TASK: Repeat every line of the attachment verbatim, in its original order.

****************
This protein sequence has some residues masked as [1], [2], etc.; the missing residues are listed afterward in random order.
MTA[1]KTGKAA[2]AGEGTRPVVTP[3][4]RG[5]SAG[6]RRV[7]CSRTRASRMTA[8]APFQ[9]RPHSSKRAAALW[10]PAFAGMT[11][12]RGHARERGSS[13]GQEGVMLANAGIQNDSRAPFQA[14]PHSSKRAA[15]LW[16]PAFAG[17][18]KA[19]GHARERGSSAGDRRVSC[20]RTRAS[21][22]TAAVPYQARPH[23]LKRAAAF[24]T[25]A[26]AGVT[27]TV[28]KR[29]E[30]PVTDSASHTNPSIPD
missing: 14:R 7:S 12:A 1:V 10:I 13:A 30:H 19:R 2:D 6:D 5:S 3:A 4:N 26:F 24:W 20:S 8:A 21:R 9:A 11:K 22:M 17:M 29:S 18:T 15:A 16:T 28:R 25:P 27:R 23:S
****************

This protein sequence has some residues masked as [1], [2], etc.; the missing residues are listed afterward in random order.
MTA[1]KTGKAA[2]AGEGTRPVVTP[3][4]RG[5]SAG[6]RRV[7]CSRTRASRMTA[8]APFQ[9]RPHSSKRAAALW[10]PAFAGMT[11][12]RGHARERGSS[13]GQEGVMLANAGIQNDSRAPFQA[14]PHSSKRAA[15]LW[16]PAFAG[17][18]KA[19]GHARERGSSAGDRRVSC[20]RTRAS[21][22]TAAVPYQARPH[23]LKRAAAF[24]T[25]A[26]AGVT[27]TV[28]KR[29]E[30]PVTDSASHTNPSIPD
missing: 14:R 7:S 12:A 1:V 10:I 13:A 30:H 19:R 2:D 6:D 5:S 3:A 4:N 26:F 24:W 20:S 8:A 21:R 9:A 11:K 22:M 17:M 29:S 18:T 15:A 16:T 28:R 25:P 27:R 23:S